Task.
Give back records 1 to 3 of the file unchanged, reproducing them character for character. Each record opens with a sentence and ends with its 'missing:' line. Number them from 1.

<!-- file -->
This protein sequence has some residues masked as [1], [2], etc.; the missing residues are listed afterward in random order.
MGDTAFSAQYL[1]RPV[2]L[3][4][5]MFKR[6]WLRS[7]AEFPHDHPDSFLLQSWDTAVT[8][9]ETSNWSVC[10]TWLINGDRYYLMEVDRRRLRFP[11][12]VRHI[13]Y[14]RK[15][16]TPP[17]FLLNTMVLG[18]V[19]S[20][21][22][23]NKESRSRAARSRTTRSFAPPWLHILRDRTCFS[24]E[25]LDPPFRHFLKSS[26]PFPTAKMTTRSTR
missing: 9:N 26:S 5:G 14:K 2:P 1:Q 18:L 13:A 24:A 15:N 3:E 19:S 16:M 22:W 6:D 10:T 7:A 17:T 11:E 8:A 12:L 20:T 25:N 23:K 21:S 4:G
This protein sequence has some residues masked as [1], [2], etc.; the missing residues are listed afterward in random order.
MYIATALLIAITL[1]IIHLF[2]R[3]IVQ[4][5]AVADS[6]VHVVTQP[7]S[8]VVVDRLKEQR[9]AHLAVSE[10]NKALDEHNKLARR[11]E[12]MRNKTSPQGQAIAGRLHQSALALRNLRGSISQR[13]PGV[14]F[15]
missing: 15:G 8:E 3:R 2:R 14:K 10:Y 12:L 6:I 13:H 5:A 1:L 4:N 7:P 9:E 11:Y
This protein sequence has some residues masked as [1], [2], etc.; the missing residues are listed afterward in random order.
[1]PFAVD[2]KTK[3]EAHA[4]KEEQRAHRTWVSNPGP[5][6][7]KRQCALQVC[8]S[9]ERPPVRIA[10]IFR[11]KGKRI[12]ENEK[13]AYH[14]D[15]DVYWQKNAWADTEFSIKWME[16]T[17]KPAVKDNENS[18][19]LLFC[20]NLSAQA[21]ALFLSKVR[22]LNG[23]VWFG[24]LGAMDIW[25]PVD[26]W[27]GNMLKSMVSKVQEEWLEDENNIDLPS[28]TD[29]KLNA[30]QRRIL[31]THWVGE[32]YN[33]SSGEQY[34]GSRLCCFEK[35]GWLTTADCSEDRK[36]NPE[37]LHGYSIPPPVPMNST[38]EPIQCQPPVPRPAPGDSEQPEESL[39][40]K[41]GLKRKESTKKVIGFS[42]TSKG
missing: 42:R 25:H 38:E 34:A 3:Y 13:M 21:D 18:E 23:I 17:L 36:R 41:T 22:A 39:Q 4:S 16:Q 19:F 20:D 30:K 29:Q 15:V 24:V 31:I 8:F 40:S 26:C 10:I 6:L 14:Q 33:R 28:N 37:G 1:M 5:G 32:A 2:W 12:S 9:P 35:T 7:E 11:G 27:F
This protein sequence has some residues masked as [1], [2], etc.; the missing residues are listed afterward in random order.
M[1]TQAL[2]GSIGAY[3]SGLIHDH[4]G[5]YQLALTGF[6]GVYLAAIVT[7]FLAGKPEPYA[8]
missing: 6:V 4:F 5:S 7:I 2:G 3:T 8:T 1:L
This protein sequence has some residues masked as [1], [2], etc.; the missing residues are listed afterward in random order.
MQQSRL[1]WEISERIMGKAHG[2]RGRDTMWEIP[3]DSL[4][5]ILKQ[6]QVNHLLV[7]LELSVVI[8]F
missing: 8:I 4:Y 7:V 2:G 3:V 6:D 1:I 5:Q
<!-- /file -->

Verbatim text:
This protein sequence has some residues masked as [1], [2], etc.; the missing residues are listed afterward in random order.
MGDTAFSAQYL[1]RPV[2]L[3][4][5]MFKR[6]WLRS[7]AEFPHDHPDSFLLQSWDTAVT[8][9]ETSNWSVC[10]TWLINGDRYYLMEVDRRRLRFP[11][12]VRHI[13]Y[14]RK[15][16]TPP[17]FLLNTMVLG[18]V[19]S[20][21][22][23]NKESRSRAARSRTTRSFAPPWLHILRDRTCFS[24]E[25]LDPPFRHFLKSS[26]PFPTAKMTTRSTR
missing: 9:N 26:S 5:G 14:K 2:P 1:Q 18:L 13:A 24:A 15:N 3:E 19:S 16:M 22:W 6:D 10:T 7:A 17:T 11:E 8:A 12:L 20:T 25:N 23:K 21:S 4:G
This protein sequence has some residues masked as [1], [2], etc.; the missing residues are listed afterward in random order.
MYIATALLIAITL[1]IIHLF[2]R[3]IVQ[4][5]AVADS[6]VHVVTQP[7]S[8]VVVDRLKEQR[9]AHLAVSE[10]NKALDEHNKLARR[11]E[12]MRNKTSPQGQAIAGRLHQSALALRNLRGSISQR[13]PGV[14]F[15]
missing: 15:G 8:E 3:R 2:R 14:K 10:Y 12:L 6:I 13:H 5:A 1:L 4:N 7:P 9:E 11:Y
This protein sequence has some residues masked as [1], [2], etc.; the missing residues are listed afterward in random order.
[1]PFAVD[2]KTK[3]EAHA[4]KEEQRAHRTWVSNPGP[5][6][7]KRQCALQVC[8]S[9]ERPPVRIA[10]IFR[11]KGKRI[12]ENEK[13]AYH[14]D[15]DVYWQKNAWADTEFSIKWME[16]T[17]KPAVKDNENS[18][19]LLFC[20]NLSAQA[21]ALFLSKVR[22]LNG[23]VWFG[24]LGAMDIW[25]PVD[26]W[27]GNMLKSMVSKVQEEWLEDENNIDLPS[28]TD[29]KLNA[30]QRRIL[31]THWVGE[32]YN[33]SSGEQY[34]GSRLCCFEK[35]GWLTTADCSEDRK[36]NPE[37]LHGYSIPPPVPMNST[38]EPIQCQPPVPRPAPGDSEQPEESL[39][40]K[41]GLKRKESTKKVIGFS[42]TSKG
missing: 42:R 25:H 38:E 34:A 3:Y 13:M 21:D 18:E 23:I 17:L 36:R 41:T 22:A 39:Q 4:S 16:Q 19:F 20:D 30:K 29:Q 15:V 24:V 31:I 8:F 40:S 26:C 10:I 6:L 14:Q 33:R 28:N 37:G 1:M 5:G 32:A 2:W 12:S 9:P 35:T 7:E 11:G 27:F